Friday, January 31, 2014

Friday Fun: "Full House" Reunion on Jimmy Fallon

Slightly random but very nostalgic way of (re)announcing Jimmy Fallon's departure from his late night show and inheriting the historic "Tonight Show."

Thursday, January 30, 2014

Coming Out Christian

An interesting and challenging perspective with something for everybody:

". . . most gay Christians who accept the historical teaching are accepting a lifetime of celibacy. We can’t plan on marriage or wait around for it. So we’ve had to be much more intentional about asking how we can give and receive love. To whom can we devote ourselves, and on whom can we rely?
"In order to help answer these urgent questions, some churches and individual Christians are rediscovering a broader understanding of 'kinship' that goes against a culture in which marriage is the only chosen form of adult kinship we recognize. In the Gospel of Mark, Jesus promises that those who lose their homes or families for His sake will receive new homes and families, 'a hundred times more now.'"
You can read the rest here. Whereas I think one interviewee spoke a bit harshly, I think this article raises some hope and good questions on, among other things, how some churches can build kinship community around Christ through singles, without the assumption of pending marriage and families. 

Wednesday, January 29, 2014

7 Characteristics of the Ministry of Song

1. A Spirit-filled ministry
2. A mutual ministry
3. A diverse ministry
4. A God-focused ministry
5. An internal ministry
6. A responsive ministry 
7. A Christ-empowered ministry
Click over for the explanations. HT: Ron Man

Monday, January 27, 2014

Holocaust Remembrance Day

Before anyone gets too far along on an emotional tangent about last night's Grammy's, next week's Super Bowl, etc., let's remember that today is Holocaust Remembrance Day. Arguably the most prominent example of inhumanity, we're still learning disturbing details of the genocide, seventy years later.

"Never before had there existed places with the express purpose of killing people en masse."

"The most commonly cited figure for the total number of Jews killed is six million — around 78 percent of the 7.3 million Jews in occupied Europe at the time. Additionally, the Nazis murdered approximately two to three million Soviet POWs, two million ethnic Poles, up to 1,500,000 Romani, 200,000 handicapped, political and religious dissenters, 15,000 homosexuals, and 5,000 Jehovah's Witnesses, bringing the total genocide toll to around 11 million."

You can read more here, but I'd warn you, it's disturbing. I'd skip my eyes over from reading #6.

I think the posted image says it best. Never again. For anyone.

Wednesday, January 22, 2014

Religion and Tolerance: An Overseas Perspective

There are some interesting thoughts here as a European Christian writes for a British political/cultural magazine. Issues of religious freedom and intolerance regarding Christianity and Islam are brought up, and the flaws in both religious and atheist movements are included in stories of history of which some may not be aware.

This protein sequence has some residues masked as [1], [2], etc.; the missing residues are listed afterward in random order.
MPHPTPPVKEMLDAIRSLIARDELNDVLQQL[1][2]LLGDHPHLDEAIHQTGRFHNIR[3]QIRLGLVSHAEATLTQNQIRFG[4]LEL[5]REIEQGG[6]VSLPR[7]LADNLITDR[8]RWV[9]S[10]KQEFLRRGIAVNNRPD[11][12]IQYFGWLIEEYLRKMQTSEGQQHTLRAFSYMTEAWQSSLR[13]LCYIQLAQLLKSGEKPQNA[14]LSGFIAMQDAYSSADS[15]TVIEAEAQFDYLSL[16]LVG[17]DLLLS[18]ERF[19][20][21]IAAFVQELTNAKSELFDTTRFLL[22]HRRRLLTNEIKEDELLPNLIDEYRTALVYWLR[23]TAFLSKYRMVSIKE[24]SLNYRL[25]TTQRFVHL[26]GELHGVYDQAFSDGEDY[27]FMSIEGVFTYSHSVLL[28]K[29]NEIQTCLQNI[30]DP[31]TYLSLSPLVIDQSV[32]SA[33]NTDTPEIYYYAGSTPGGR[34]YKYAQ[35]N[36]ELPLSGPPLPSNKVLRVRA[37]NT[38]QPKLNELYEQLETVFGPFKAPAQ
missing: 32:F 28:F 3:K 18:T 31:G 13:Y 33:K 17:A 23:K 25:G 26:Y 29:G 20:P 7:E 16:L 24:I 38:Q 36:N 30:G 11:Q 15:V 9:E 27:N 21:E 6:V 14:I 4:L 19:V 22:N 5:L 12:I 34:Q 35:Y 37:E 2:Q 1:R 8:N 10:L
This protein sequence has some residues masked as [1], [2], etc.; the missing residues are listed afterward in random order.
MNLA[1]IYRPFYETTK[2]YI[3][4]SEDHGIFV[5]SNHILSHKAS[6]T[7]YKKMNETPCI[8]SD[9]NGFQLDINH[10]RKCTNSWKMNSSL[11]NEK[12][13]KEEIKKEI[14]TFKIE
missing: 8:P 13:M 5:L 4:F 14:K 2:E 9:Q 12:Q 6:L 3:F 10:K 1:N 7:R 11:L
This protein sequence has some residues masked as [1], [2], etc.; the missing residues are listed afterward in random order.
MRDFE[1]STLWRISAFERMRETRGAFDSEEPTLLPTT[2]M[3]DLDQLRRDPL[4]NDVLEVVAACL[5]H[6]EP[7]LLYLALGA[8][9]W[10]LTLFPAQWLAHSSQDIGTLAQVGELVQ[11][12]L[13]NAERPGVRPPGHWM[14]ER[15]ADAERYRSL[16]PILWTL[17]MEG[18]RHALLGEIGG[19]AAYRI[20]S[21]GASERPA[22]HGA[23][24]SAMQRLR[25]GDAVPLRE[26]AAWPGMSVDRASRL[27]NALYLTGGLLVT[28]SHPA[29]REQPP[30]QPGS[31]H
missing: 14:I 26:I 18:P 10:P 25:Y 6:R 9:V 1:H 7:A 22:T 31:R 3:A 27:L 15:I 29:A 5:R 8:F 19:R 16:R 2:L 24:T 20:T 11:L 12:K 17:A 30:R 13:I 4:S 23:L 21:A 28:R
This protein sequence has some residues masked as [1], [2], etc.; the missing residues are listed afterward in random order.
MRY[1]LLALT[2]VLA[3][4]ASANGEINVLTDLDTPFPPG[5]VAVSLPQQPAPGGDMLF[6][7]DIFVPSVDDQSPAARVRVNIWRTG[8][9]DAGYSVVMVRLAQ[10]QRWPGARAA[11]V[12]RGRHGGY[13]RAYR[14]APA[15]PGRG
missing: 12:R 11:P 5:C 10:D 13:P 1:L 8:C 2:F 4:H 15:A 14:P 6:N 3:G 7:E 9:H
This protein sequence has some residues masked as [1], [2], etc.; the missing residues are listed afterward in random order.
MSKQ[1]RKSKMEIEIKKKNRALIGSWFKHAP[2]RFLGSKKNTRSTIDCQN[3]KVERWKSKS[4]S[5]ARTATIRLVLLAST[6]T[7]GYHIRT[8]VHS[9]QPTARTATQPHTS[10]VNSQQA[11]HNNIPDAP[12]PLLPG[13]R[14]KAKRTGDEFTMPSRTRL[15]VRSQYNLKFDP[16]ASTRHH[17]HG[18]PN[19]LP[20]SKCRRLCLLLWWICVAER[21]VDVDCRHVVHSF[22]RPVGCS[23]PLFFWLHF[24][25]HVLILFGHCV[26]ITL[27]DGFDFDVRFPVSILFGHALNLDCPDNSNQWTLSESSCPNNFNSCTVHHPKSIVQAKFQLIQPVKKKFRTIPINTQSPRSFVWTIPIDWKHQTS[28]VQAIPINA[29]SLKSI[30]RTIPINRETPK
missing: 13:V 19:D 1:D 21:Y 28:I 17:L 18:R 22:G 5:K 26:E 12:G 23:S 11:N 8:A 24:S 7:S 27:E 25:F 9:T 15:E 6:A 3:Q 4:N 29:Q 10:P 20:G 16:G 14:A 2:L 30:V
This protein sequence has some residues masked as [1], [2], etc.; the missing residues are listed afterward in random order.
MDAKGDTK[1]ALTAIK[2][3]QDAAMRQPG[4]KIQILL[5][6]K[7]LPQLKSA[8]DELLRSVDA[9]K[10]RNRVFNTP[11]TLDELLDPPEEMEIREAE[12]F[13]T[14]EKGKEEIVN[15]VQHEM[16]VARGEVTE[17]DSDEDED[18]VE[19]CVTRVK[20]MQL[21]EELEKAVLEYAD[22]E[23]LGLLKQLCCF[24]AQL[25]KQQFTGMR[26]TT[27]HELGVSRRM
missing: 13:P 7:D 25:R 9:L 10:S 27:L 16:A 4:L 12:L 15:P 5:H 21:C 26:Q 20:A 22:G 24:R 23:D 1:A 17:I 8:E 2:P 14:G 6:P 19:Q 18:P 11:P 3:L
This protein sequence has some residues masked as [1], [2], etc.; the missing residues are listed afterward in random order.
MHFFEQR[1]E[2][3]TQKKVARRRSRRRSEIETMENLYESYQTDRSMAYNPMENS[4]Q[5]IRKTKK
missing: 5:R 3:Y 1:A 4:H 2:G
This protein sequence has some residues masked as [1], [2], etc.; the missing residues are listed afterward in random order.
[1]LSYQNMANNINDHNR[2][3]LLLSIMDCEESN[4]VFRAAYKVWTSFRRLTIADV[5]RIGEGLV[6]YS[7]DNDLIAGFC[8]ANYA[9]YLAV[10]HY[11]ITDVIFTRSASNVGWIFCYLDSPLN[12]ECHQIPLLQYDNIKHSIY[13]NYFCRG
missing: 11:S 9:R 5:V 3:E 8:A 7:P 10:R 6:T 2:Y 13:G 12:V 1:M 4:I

"Diversity means respecting conscientious objections and making reasonable accommodation to let subcultures survive. Erasing God from the public square, and turning religion into a secret activity between two consenting adults in the privacy of their home, leads to what the poet Seamus Heaney calls the hollowing-out of culture. A no-God area can only sustain a fragile and brittle civilisation, a setting worthy of a broken people.
"The roots of today’s intolerance, however, run deep. Decades of totalitarian regimes instilled suspicion of authority; while the birth of ethical relativism taught that everything goes – just not judging others. Religion took no account of these historical developments. It was authoritarian, judgemental, and hypocritical to boot."
You can read the full article here

Monday, January 20, 2014

The Opposite of Sanctity

Some brief thoughts.

I sat in during a convicting and disturbing seminar from Saving Innocence, an organization that works with local law enforcement and social services to rescue and restore victims of sex trafficking. Their stats and stories were quite difficult to process. The speaker concluded with a curious charge to the audience of charity and ministry leaders: beware the spread of dehumanization in our culture.

Dehumanization isn’t a word I had heard very often at that point, but something occurred to me. Defined as “the deprivation of human qualities,” dehumanization is a recurrent thread in most of the “sin” issues making the global news. Sexual and all forms of abuse, murder and rape are all forms of dehumanization, when human life is treated without any of the respect and sacredness God gave it. And if we were to take into account Jesus’s words on anger and lust (Matt. 5:21-30), we realize there are even more ways where dehumanization takes place internally and takes root: pornography, racism and social/economic bigotry. The list goes on.

Yesterday was Sanctity of Human Life Sunday, an annual day that Christians in America set aside to dwell on just that, ever since Roe v. Wade (1973), disallowing many state and federal restrictions on abortion (another example of dehumanization). Today, of course, is the day we honor Dr. Martin Luther King, Jr. for his work against a culture of dehumanization. Perhaps a good way to think about sanctity and communicate the idea of sanctity is to notice what sanctity is not.  

As followers of the selfless and sacrificial Jesus Christ, Son of the loving Creator God, we should see human life as very sacred, and should speak out and work against its desacralization, like we always have. The early Church spoke against the Coliseum’s games. Abolitionists spoke and worked against slavery in the South. Dietrich Bonhoeffer helped German Jews escape to Switzerland during the Nazi regime. There are more examples. We’re to be selfless and gracious like the cloud of witnesses, speaking Truth and working for the care of all of God’s children.

After all, isn’t opposition to dehumanization something we can all gather around?